European Young Lawyers
Remoteness of Damages in Delictual Liability
A Comparative Study of the different Approaches
in the Scottish and German Legal Systems
Table of Contents
A. The Concept of Remote Damages in
An Outline of the Topic and ist Limits
Rules about Remoteness of Damages in Delict and Contract
2. Remoteness of Damages as
opposed to Remoteness of Injuries
The Question of Remote Damages in the Structure of Delictual Liability and
Reasons for Developing the Concept of Remote Damages
Criteria in order to determine the Remoteness of Damages
1. The Obiter Dictum of Lord Kinloch
2. Reasonable Foreseeability or Natural and Direct Consequences
3. Remote Damages and Intentional Delicts
The Classical English Cases
1. Re Polemis
2. The Wagon Mound No.1
Scottish Cases regarding Remote Damages
1. Baron Vernon v. The Metagama
2. Hughes v. Lord Advocate
3. Campbell v. F&F Moffat (Transport) Ltd.
4. Summary of Scottish Cases
Personal Injuries as an Exception: The Thin-Skull Principle
B. The Approach to the Issue of Remote Damages in German Law
Zurechenbarkeit“ as Counterpart to the Concept of Remote
2. „Lehre vom Schutzzweck der Norm
Typical Example Cases
The Thin-Skull Rule in German Law
The Concept of Remote Damages in Scots Law
An Outline of the Topic and its Limits
The purpose of the rules about remote damages is to prevent somebody who
is in breach of a duty - be it delictual or contractual - to be held liable
indefinitely and without any limitations for any and all harmful consequences
that arise from his
breach of duty. Before looking in detail
at the theoretical approach to remote damages as a
method of achieving this, it seems useful to point out a few related
issues and in why they have to be distinguished from the topic of remote damages
Rules about Remoteness of Damages in Delict and Contract
The issue of remote damages can arise not only in the context of
delictual liability, but anywhere in the legal system where a liability for
damages can arise. Besides in delict this would be in contract. In both delict
and contract generally the pursuer must not only show that the defender’s
action caused the damages he suffered, but in addition he must also prove that
these damages are not too remote. However, because of the different nature of
contractual and delictual duties, the rules about the remoteness of damages are
different in delict and contract. Basically, there are different tests in the
law of delict and the law of contract in order to determine the sufficient
remoteness of the damages in question.
In this paper only the rules about remote damages in delict will be discussed.
Remoteness of Damages as opposed to Remoteness of Injuries
Slightly older literature and cases sometimes make a point of
distinguishing between remote injuries and remote damages.
These two must not be confused. Both deal with different relations in which the
question of remoteness can come up.
In order to receive damages, the pursuer has to show the chain of
causation. This consists of two individual steps: There has to be a causal
connection between the defender’s original conduct and the injury suffered as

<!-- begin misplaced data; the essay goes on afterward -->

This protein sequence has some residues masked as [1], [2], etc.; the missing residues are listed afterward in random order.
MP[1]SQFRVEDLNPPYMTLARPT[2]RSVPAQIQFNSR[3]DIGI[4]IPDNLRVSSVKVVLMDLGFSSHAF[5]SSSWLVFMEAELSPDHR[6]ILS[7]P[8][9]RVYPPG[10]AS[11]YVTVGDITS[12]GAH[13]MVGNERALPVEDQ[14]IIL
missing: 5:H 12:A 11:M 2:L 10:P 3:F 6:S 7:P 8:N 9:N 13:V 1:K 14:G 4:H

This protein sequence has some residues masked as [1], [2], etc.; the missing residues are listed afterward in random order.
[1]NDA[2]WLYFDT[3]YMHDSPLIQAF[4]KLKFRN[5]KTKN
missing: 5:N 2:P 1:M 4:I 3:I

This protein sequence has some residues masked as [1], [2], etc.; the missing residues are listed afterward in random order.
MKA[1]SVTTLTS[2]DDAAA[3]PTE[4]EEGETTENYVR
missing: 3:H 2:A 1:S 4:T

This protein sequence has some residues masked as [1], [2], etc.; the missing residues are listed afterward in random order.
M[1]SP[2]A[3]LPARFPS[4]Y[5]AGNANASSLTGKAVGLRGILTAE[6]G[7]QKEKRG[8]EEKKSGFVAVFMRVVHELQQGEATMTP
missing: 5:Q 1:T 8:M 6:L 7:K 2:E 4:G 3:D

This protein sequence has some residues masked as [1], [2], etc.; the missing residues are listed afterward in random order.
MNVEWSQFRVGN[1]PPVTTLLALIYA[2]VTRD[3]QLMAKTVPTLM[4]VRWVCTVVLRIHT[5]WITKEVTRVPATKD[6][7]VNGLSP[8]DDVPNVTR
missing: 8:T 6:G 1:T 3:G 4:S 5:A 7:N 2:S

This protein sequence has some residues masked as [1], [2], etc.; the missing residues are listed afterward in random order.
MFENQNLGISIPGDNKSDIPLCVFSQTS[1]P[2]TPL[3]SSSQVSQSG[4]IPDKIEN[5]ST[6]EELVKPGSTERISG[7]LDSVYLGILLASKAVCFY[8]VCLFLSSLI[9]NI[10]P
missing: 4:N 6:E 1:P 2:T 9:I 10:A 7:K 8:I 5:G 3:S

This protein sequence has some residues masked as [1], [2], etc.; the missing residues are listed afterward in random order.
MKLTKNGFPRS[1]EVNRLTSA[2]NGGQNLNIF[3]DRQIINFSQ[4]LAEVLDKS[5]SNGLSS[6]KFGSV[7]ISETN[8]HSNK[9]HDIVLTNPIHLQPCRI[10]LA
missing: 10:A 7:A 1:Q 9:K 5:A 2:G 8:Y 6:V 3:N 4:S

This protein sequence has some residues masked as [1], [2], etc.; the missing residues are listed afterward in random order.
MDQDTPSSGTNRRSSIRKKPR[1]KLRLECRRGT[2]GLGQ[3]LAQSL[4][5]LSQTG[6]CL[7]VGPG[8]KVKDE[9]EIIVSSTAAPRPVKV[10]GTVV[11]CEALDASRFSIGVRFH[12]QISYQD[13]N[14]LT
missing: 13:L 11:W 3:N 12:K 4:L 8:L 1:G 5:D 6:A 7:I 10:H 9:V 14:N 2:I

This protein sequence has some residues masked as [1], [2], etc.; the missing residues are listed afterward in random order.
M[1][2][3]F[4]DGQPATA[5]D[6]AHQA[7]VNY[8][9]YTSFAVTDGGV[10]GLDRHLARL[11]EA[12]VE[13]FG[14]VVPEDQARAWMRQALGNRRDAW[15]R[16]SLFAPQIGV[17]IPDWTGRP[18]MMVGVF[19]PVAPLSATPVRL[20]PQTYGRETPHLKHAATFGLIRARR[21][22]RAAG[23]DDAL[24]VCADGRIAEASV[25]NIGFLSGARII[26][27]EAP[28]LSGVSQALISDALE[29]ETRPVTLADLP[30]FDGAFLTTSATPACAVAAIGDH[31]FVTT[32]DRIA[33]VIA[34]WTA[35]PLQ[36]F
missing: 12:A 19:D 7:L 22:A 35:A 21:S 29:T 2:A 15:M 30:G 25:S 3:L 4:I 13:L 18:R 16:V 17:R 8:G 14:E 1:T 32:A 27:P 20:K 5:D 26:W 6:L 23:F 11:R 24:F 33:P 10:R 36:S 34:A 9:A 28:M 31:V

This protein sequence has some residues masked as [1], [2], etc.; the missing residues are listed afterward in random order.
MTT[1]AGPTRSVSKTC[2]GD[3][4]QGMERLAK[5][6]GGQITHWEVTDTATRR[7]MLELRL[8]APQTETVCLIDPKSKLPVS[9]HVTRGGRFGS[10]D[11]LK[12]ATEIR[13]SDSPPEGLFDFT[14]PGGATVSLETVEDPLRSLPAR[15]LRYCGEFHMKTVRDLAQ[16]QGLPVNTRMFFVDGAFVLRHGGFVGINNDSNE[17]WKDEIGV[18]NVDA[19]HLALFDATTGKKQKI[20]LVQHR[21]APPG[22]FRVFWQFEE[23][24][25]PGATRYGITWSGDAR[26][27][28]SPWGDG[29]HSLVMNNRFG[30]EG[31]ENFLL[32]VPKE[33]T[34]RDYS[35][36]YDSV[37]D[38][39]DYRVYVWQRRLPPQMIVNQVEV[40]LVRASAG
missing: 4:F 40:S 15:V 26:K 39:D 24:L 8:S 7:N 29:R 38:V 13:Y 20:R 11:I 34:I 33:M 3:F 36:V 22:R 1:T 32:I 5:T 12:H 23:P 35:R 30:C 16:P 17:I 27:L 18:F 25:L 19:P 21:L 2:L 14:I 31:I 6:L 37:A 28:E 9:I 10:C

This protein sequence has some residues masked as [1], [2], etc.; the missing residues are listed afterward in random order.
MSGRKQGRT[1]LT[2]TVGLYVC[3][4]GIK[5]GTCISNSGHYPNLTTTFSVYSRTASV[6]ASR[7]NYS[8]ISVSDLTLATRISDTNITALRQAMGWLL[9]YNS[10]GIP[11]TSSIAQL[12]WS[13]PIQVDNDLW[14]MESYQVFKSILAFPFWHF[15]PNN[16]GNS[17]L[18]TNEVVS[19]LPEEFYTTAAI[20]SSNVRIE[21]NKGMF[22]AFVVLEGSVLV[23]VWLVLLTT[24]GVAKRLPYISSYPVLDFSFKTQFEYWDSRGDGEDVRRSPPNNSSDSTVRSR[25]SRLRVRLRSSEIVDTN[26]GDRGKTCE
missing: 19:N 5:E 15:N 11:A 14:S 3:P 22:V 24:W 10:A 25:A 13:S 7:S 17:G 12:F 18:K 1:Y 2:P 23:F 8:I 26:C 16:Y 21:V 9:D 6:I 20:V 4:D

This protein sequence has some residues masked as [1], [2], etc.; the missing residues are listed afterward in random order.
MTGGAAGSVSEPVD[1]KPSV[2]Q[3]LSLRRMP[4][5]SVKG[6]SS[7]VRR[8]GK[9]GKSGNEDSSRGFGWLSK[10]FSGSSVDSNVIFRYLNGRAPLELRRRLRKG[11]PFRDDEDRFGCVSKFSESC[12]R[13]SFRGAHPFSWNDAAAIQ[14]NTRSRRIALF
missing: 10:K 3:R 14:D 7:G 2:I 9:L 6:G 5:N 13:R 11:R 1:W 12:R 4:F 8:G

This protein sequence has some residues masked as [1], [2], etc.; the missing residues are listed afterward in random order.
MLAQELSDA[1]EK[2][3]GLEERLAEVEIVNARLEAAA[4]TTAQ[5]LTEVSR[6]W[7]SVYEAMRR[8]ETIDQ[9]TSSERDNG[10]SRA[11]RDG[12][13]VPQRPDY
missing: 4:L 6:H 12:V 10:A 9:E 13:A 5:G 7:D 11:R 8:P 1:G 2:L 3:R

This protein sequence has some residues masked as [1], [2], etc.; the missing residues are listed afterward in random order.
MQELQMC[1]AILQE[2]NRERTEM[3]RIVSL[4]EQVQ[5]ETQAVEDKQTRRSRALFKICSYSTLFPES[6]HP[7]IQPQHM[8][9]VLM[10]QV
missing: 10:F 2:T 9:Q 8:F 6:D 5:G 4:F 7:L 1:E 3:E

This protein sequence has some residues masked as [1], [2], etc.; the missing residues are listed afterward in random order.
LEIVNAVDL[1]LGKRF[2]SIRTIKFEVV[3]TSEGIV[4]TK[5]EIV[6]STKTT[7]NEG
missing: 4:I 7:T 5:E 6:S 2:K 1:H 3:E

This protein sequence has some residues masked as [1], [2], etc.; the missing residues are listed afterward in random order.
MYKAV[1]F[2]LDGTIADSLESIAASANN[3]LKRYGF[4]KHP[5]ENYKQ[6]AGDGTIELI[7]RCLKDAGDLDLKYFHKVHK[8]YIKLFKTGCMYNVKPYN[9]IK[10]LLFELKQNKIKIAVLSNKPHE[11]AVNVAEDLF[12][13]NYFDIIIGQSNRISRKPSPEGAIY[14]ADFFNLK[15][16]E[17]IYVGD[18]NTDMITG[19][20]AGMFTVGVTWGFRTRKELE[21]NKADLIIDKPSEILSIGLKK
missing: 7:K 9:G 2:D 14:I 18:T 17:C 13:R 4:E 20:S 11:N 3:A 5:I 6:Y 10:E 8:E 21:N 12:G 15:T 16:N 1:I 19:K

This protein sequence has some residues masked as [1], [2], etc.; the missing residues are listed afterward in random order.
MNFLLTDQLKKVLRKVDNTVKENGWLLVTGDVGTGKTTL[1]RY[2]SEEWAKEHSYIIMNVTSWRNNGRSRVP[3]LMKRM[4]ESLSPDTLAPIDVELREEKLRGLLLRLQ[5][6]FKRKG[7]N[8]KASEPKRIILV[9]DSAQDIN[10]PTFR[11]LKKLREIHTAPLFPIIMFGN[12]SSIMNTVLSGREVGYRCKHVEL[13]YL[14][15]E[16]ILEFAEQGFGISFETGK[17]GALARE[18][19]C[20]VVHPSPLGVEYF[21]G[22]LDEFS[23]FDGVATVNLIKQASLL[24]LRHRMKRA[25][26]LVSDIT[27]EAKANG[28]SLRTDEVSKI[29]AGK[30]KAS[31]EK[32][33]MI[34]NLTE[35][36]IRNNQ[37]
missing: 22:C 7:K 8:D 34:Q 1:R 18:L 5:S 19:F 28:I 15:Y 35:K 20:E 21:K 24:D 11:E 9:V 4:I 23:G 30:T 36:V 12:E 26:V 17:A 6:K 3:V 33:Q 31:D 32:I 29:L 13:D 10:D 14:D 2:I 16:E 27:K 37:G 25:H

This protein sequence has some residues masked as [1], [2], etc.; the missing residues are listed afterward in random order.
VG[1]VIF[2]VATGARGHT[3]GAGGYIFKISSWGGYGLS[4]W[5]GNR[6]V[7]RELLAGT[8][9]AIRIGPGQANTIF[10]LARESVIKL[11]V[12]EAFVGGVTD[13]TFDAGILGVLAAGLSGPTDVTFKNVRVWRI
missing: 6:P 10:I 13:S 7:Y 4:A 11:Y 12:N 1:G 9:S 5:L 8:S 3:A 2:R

a consequence thereof, as well as between the caused harm and the losses arising
out of it. In each of those two steps the question of remoteness can arise. In
addition to the factual causation in the sense of a conditio
sine qua non,
the necessary proximity between original conduct and injury respectively injury
and loss has to be established.
Regarding the connection between the injury and the arising loss the
question arises if the damages are too remote. On the other hand, regarding the
connection between the defender’s original conduct and the consequential
injury the arising question is if the injuries are too remote. In other words,
the term remote injuries refers to the proximity respectively remoteness of the
injuries in relation to the original conduct. However, although the issues of
remote injuries and remote damages therefore obviously are related and even
parallel in many aspects, there is a major difference: If an injury is too
remote to be legally connected with the defender’s original conduct, as a
consequence the defender cannot be held liable at all. The concept of remoteness
of injuries is therefore used to determine the existence of any liability on the
part of the defender.
Contrary to this, remoteness of damage is concerned with the extent of liability
once it has been established.
The more recent literature seemingly does not consider the concepts of
remoteness of injury and remoteness of damage to be necessarily connected. The
problem of remote injuries now obviously is sometimes seen as an aspect of the
delictual duty of care. Instead of enquiring if the injuries in a certain case
are too remote to be considered legally connected with the defender’s conduct,
Thomson suggests to rather discuss if
the defender actually owed the pursuer such an extensive duty of care as to
prevent those remote injuries.
Anyhow, the concept of remote injuries respectively the possible extent
of a duty of care to prevent remote injuries shall not be discussed in this
The Question of Remote Damages in the Structure of Delictual Liability